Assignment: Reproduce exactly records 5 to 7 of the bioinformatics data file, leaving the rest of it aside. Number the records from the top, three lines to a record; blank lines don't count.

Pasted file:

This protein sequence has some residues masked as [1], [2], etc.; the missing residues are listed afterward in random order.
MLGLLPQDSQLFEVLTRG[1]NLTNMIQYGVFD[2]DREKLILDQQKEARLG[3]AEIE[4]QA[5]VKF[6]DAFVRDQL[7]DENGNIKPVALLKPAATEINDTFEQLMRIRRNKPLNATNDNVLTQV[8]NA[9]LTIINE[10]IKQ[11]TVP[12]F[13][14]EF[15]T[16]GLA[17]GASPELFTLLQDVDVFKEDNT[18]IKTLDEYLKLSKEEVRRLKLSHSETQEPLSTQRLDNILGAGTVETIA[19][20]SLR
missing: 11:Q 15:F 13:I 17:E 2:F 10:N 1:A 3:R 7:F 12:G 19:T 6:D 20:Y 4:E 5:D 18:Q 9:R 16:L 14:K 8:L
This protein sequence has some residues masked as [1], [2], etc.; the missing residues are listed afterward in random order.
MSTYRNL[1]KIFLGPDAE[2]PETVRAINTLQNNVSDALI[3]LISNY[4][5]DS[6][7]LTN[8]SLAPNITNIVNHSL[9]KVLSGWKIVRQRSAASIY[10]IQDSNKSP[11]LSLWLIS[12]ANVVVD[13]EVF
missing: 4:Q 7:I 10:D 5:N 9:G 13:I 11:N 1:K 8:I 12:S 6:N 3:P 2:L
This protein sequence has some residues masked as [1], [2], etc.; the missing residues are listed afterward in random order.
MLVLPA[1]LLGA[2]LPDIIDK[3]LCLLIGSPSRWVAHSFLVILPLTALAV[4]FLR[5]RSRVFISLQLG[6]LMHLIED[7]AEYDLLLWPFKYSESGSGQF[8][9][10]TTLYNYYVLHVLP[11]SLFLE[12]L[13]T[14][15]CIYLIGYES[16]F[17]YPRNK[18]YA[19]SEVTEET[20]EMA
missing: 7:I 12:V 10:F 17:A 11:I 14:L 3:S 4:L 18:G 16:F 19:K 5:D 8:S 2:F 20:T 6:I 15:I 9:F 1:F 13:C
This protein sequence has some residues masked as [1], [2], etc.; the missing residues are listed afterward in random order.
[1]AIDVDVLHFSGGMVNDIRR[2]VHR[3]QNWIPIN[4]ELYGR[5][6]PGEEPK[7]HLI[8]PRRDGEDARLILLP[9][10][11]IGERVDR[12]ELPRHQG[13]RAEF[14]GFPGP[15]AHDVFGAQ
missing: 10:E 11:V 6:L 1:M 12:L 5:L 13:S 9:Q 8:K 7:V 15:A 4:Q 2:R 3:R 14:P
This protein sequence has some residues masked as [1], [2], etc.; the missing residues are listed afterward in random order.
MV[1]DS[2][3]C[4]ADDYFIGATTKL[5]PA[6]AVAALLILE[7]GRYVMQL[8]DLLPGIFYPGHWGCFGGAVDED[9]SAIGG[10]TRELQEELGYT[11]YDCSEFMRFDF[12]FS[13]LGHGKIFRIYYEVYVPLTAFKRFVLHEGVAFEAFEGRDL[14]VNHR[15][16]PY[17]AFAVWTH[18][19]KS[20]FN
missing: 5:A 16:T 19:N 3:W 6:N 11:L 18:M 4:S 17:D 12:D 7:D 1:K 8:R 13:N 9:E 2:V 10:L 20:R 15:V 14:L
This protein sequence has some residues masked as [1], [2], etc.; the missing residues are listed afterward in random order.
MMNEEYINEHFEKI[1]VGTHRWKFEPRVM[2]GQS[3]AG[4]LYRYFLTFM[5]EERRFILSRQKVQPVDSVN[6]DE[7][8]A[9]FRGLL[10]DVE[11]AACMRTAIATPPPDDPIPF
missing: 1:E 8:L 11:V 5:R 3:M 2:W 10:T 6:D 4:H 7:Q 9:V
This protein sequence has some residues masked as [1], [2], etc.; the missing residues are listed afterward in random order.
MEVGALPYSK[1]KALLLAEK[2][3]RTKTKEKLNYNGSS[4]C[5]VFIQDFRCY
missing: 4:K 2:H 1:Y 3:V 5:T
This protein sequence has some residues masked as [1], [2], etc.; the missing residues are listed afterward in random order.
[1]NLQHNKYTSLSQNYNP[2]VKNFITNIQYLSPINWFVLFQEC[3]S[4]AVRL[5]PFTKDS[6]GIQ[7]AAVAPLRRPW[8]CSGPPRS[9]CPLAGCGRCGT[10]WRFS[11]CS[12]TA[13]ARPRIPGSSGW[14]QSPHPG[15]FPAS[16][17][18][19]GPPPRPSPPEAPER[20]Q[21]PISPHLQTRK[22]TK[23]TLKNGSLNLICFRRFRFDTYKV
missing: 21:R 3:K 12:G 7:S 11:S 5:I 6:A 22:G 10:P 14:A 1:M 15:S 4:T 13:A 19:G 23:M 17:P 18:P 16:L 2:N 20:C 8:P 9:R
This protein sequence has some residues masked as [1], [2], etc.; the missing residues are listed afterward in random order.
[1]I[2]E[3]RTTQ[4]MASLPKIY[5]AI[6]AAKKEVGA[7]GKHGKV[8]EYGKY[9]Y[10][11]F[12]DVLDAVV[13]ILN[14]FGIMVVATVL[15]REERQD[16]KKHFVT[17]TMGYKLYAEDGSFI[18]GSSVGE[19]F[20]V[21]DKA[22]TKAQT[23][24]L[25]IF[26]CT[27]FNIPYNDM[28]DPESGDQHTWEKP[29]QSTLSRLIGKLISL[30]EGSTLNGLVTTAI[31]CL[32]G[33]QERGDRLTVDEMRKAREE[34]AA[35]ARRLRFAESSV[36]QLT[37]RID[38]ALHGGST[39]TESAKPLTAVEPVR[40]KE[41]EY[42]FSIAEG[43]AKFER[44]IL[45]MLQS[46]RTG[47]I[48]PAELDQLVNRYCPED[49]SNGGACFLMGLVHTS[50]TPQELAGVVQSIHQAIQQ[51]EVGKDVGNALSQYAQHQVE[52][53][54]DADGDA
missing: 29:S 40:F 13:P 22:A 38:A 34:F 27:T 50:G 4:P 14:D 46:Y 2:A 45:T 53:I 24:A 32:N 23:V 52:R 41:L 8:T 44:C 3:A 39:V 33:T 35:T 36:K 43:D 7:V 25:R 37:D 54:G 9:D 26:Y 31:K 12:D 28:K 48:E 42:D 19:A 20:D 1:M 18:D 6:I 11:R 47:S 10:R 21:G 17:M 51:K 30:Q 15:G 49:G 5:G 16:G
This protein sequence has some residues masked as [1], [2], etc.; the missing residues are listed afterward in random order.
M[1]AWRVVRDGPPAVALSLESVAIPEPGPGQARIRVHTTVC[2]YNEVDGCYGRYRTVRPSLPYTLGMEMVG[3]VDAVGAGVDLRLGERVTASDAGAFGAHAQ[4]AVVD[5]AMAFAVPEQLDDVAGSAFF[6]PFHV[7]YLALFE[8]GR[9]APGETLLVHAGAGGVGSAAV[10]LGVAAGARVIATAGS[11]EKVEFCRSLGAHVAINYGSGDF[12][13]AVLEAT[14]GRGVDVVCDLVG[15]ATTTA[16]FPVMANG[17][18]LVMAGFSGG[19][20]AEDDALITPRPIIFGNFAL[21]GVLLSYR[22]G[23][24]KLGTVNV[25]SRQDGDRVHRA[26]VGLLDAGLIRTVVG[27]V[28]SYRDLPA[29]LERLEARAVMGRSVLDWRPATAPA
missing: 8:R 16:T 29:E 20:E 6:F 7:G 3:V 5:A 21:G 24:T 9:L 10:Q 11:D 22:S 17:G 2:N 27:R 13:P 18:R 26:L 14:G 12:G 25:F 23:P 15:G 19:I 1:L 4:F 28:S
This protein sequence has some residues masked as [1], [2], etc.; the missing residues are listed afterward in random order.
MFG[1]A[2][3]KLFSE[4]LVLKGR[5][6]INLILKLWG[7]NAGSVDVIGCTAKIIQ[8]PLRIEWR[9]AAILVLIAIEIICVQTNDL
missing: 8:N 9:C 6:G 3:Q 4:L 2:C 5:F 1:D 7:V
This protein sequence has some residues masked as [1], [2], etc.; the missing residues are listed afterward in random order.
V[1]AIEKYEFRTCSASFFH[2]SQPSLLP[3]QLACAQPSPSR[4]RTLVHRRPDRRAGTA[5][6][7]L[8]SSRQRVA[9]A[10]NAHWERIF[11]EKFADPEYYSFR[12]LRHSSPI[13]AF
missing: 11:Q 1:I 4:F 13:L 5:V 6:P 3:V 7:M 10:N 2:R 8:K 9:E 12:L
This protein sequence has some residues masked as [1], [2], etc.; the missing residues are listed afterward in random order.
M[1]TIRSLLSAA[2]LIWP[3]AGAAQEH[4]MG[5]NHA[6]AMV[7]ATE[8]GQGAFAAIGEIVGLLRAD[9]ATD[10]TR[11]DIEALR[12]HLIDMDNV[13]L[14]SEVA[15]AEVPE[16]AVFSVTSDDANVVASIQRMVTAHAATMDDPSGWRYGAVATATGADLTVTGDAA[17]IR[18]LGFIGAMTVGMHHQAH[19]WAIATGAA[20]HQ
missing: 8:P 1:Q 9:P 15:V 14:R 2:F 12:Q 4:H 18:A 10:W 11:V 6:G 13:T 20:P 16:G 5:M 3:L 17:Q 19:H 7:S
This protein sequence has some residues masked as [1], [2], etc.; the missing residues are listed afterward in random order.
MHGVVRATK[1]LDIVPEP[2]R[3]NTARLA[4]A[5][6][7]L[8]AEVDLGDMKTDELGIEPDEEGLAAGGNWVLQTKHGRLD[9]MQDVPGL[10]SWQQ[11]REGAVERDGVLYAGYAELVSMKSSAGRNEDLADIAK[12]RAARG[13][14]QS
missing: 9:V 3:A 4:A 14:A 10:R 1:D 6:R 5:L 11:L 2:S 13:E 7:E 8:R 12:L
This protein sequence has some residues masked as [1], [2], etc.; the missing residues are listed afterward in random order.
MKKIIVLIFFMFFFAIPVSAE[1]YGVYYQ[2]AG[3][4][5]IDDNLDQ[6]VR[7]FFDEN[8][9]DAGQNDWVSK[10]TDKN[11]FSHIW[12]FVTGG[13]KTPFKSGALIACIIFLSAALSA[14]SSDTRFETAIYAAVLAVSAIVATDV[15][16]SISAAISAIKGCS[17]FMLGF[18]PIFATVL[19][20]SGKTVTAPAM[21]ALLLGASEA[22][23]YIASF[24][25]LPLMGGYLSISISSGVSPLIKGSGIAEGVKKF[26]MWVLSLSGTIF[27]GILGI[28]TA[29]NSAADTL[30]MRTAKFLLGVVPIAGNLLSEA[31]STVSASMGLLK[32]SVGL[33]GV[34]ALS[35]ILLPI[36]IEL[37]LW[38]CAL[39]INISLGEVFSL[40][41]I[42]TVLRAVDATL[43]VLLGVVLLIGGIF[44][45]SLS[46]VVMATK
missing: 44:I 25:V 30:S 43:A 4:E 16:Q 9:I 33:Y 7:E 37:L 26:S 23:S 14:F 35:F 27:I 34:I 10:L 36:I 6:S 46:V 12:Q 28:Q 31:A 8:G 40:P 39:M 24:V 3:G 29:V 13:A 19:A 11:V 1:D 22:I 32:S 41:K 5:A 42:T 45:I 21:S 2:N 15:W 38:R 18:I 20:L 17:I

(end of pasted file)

This protein sequence has some residues masked as [1], [2], etc.; the missing residues are listed afterward in random order.
MV[1]DS[2][3]C[4]ADDYFIGATTKL[5]PA[6]AVAALLILE[7]GRYVMQL[8]DLLPGIFYPGHWGCFGGAVDED[9]SAIGG[10]TRELQEELGYT[11]YDCSEFMRFDF[12]FS[13]LGHGKIFRIYYEVYVPLTAFKRFVLHEGVAFEAFEGRDL[14]VNHR[15][16]PY[17]AFAVWTH[18][19]KS[20]FN
missing: 5:A 16:T 19:N 3:W 6:N 11:L 18:M 4:S 17:D 12:D 7:D 1:K 8:R 13:N 9:E 2:V 10:L 20:R 15:V 14:L
This protein sequence has some residues masked as [1], [2], etc.; the missing residues are listed afterward in random order.
MMNEEYINEHFEKI[1]VGTHRWKFEPRVM[2]GQS[3]AG[4]LYRYFLTFM[5]EERRFILSRQKVQPVDSVN[6]DE[7][8]A[9]FRGLL[10]DVE[11]AACMRTAIATPPPDDPIPF
missing: 1:E 8:L 11:V 5:R 3:M 2:W 10:T 6:D 4:H 7:Q 9:V
This protein sequence has some residues masked as [1], [2], etc.; the missing residues are listed afterward in random order.
MEVGALPYSK[1]KALLLAEK[2][3]RTKTKEKLNYNGSS[4]C[5]VFIQDFRCY
missing: 4:K 2:H 1:Y 3:V 5:T